Over time backup to disk entered popularity to overcome the overnight operational challenges of tape, then grew, and eventually the market has expanded to include deduplication storage, purpose built backup appliances and even when I’d normally consider to be integrated data protection appliances – ones where the intelligence (e.g., deduplication functionality) is extended out from the appliance to the individual systems being protected. That’s what we get, for instance, with Data Domain: the Boost functionality embedded in APIs on the client systems leveraging distributed segment processing to have everything being backed up participate in its own deduplication. The net result is one that scales better than the traditional 3-tier “client/server/{media server|storage node}” environment, because we’re scaling where it matters: out at the hosts being protected and up at protection storage, rather than adding a series of servers in the middle to manage bottlenecks. (I.e., we remove the bottlenecks.)

Even as large percentages of businesses switched to deduplicated storage – Data Domains mostly from a NetWorker perspective – and had the capability of leveraging distributed deduplication processes to speed up the backups, that legacy “dump and sweep” approach, if it had been in the business, often remained in the business.

We’re far enough into this now that I can revisit the two key schools of thought within data protection:

  • Backup administrators should schedule and control backups regardless of the application being backed up
  • Subject Matter Experts (SMEs) should have some control over their application backup process because they usually deeply understand how the business functions leveraging the application work

I’d suggest that the smaller the business, the more correct the first option is – or rather, when an environment is such that DBAs are contracted or outsourced in particular, having the backup administrator in charge of the backup process is probably more important to the business. But that creates a requirement for the backup administrator to know the ins and outs of backing up and recovering the application/database almost as deeply as a DBA themselves.

As businesses grow in size and as the number of mission critical systems sitting on top of databases/applications grow, there’s equally a strong opinion the second argument is correct: the SMEs need to be intimately involved in the backup and recovery process. Perhaps even more so, in a larger backup environment, you don’t want your backup administrators to actually be bottlenecks in a disaster situation (and they’d usually agree to this as well – it’s too stressful).

With centralised disk based protection storage – particularly deduplicating protection storage – we can actually get the best of both worlds now though. The backup administrators can be in control of the protection storage and set broad guidance on data protection at an architectural and policy level for much of the environment, but the DBAs can leverage that same protection storage and fold their backups into the overall requirements of their application. (This might be to even leverage third party job control systems to only trigger backups once batch jobs or data warehousing tasks have completed.)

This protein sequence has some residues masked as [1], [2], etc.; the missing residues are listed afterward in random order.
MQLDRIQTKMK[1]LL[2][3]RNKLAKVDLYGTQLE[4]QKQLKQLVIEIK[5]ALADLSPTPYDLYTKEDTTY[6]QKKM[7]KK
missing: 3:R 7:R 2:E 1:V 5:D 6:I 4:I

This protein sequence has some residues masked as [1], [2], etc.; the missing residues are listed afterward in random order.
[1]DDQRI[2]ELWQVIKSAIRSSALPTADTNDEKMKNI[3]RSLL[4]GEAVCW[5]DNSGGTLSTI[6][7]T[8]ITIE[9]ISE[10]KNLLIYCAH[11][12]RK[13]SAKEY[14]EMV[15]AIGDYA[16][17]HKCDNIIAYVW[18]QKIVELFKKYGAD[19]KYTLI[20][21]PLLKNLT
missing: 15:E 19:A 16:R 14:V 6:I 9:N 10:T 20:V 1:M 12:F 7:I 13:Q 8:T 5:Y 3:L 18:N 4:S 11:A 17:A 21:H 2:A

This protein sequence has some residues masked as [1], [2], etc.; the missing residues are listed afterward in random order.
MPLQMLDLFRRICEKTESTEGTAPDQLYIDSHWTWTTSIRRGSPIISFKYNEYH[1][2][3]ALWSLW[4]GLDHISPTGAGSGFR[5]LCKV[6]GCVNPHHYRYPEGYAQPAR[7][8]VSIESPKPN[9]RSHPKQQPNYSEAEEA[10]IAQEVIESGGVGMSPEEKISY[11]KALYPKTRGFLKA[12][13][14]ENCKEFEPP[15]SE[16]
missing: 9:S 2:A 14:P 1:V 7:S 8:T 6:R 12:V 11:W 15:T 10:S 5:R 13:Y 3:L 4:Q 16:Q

Backup Process With Data Domain and Backup Server

Backup Process With Data Domain and Backup Server

That particular flow is great for businesses that have maintained centralised control over the backup process of databases and applications, but what about those where dump and sweep has been the design principle, and there’s a desire to keep a strong form of independence on the backup process, or where the overriding business goal is to absolutely limit the number of systems database administrators need to learn so they can focus on their job? They’re definitely legitimate approaches – particularly so in larger environments with more mission critical systems.

That’s why there’s the Data Domain Boost plugins for Applications and Databases – covering SAP, DB2, Oracle, SQL Server, etc. That gives a slightly different architecture, viz.:

DB Backups with Boost Plugin

DB Backups with Boost Plugin

In that model, the backup server (e.g., NetWorker) still controls and coordinates the majority of the backups in the environment, but the Boost Plugin for Databases/Applications is used on the database servers instead to allow complete integration between the DBA tools and the backup process.

So returning to the initial question – which way is right?

Well, that comes down to the real question: which way is right for your business? Pull any emotion or personal preferences out of the question and look at the real architectural requirements of the business, particularly relating to mission critical applications. Which way is the right way? Only your business can decide.

Here’s a thought I’ll leave you with though: there’s two critical components to being able to make the choice completely based on business requirements: